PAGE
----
Describing Truth to Power

Over here, I pointed to the inexplicable connections with food, other cultures, etc, we can feel as adoptees.

This can be where supposedly scientific research comes in to provide a genetic link or some deep, prelingual connection with the womb where we gestated, or where religion comes in to say something about divine providence or reincarnation, as explanations for that sense of inexplicable connections. And this, because science and religion offer (to us) a culturally recognized conceit of validation that allows us to assert our experience even when it is not recognized by others. In other words, religion or science can give me a reason to insist my experience is true.

The mistake in all of this, I think, is in believing there can be proof, in believing that we can only demand or expect recognition of our experience from others when we present it in some one of the culturally accepted forms of validation that exist (e.g., science or religion). And this, because the most pernicious and destructive form of culturally accepted form of validation that exists is simply that a claim may be true.

So I ask: If the purpose is not “proof”, but instead “empathy” and “common cause”, does that change the parameters at all? Meaning, if I see a link between myself and a man named Majid in Iran, or between myself and adoptees who’ve gone through similar circumstances, at what point does our “bonding” become actually detrimental to what we might hope to accomplish via that bonding?

To experience empathy and common cause most assuredly change the parameters entirely. For all of the disparate points of view at TRE, even in the most vehement line-drawing between the “happy” adoptee and the “angry” adoptee, a recognition of the condition of “adopted” makes for a common cause amongst us.

So, then, “at what point does our ‘bonding’ become actually detrimental?”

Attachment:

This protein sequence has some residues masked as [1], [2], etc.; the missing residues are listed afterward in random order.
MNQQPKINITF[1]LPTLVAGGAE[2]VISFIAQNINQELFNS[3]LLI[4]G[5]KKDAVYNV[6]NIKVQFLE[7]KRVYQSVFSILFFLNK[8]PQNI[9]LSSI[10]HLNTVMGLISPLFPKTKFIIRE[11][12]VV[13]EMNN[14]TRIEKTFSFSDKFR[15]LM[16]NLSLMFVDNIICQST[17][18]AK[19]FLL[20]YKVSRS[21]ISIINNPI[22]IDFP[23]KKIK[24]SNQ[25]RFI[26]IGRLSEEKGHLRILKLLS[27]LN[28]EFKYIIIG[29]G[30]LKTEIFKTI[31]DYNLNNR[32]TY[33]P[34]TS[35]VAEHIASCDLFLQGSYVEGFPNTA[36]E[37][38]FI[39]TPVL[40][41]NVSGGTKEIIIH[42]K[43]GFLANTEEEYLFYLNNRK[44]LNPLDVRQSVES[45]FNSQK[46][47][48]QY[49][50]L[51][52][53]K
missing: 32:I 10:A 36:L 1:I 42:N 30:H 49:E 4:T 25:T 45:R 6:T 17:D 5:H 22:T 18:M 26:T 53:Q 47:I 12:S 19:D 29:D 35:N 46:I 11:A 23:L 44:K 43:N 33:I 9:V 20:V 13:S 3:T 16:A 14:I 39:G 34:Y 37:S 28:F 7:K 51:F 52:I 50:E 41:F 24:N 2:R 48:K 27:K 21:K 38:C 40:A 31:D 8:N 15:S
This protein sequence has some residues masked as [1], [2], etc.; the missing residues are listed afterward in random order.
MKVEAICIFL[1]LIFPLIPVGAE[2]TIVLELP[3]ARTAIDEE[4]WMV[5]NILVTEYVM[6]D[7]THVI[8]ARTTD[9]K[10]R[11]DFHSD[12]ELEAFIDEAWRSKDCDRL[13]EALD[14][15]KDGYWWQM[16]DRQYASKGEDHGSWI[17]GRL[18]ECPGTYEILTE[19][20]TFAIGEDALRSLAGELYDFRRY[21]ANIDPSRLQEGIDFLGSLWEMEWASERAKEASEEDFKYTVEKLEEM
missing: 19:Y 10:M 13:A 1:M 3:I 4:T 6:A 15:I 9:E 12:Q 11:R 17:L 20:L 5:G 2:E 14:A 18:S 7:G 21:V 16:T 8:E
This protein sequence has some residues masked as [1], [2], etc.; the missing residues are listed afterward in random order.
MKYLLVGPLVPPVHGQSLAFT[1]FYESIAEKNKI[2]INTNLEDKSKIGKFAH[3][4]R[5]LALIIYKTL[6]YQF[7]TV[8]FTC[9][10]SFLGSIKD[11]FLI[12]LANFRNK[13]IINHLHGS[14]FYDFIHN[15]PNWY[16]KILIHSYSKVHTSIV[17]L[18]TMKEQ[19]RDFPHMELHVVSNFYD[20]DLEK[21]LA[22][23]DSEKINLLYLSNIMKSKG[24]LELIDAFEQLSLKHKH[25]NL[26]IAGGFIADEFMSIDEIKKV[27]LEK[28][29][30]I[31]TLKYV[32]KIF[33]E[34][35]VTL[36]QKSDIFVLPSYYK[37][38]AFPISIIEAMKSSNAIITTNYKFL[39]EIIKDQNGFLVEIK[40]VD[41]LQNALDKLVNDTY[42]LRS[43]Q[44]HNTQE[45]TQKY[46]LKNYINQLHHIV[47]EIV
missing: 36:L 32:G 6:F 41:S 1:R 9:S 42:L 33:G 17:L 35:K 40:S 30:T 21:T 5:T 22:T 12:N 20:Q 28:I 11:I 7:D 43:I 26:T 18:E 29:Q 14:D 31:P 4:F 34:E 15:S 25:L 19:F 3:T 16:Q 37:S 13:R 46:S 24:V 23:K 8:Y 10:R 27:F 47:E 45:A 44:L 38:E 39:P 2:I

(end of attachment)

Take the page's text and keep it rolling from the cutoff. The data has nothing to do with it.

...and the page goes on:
When empathy and common cause become a basis for asserting what is true (never mind the further dogmatism of what must be true), there is when I suspect that we veer off into something actually detrimental to whatever we might hope to accomplish via such bonding.

Accepting the validity of “true” as an argument, then, we place ourselves at a disadvantage, because what the criteria for what will be accepted as demonstrated as “true” is determined and enforced by those in power. Alternatively, we can say, “My story is more desirable” or “My story more adequately fits the state of affairs; if you find fault with it, then improve it rather than deny it.

This still involves a matter of numbers, of adherents–those holding allegiance to “our” story as opposed to “power’s” story–but it avoids the loaded dice of an appeal to a form of validation (truth) that is determined by those who are opposed to “our” truth.

Truth only bending to what power acknowledges as true, instead of speaking truth to power, perhaps we should be speaking power to truth.

So how might we look at how our own want or need to prove that something (about adoption) is true to avoid generating detriments to whatever we might hope to accomplish as well?

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One thought on “Describing Truth to Power

  1. I keep thinking about this topic. We seem to be at a point where “being heard” is enough for some; sharing “narratives” enough for others; receiving acknowledgment from the powers-that-be enough still for someone else. I find these all hugely problematic, personally.

    When I presented at the Adoption Initiatives Conference, I had two lead-in sections before I even started talking about my topic. One was the historical record of adoption. Two was the economic and political needs of Capital. This was a base “overlapping” framework from which to speak from.

    I’m not sure this is looking for truth so much as acknowledging what systemically needs to be erased for capitalism to take hold, and making sure that this “unsaid” is actually presented and stated.

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